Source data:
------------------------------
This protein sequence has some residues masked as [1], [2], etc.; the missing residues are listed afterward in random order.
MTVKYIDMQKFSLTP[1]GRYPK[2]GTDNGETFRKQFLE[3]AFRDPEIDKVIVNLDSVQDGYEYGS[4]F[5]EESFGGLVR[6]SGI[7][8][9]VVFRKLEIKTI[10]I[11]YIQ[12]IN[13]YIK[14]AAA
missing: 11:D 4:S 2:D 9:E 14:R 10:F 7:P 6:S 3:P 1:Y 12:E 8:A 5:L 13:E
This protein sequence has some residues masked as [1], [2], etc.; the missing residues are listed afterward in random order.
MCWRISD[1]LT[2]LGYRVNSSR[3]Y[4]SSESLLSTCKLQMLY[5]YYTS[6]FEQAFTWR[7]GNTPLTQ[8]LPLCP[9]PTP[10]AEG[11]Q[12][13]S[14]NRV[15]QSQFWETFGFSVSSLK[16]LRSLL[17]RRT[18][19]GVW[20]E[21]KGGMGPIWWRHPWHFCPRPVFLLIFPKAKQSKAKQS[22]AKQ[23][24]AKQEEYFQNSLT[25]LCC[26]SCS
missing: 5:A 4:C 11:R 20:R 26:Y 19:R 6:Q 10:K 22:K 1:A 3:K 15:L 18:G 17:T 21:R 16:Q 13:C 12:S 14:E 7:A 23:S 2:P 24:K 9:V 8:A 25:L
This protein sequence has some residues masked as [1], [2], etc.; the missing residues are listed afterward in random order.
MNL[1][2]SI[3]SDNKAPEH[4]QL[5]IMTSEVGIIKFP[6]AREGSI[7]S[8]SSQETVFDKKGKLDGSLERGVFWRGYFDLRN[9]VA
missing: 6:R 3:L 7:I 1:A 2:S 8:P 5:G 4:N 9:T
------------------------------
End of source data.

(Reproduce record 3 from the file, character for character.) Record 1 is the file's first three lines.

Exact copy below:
This protein sequence has some residues masked as [1], [2], etc.; the missing residues are listed afterward in random order.
MNL[1][2]SI[3]SDNKAPEH[4]QL[5]IMTSEVGIIKFP[6]AREGSI[7]S[8]SSQETVFDKKGKLDGSLERGVFWRGYFDLRN[9]VA
missing: 6:R 3:L 7:I 1:A 2:S 8:P 5:G 4:N 9:T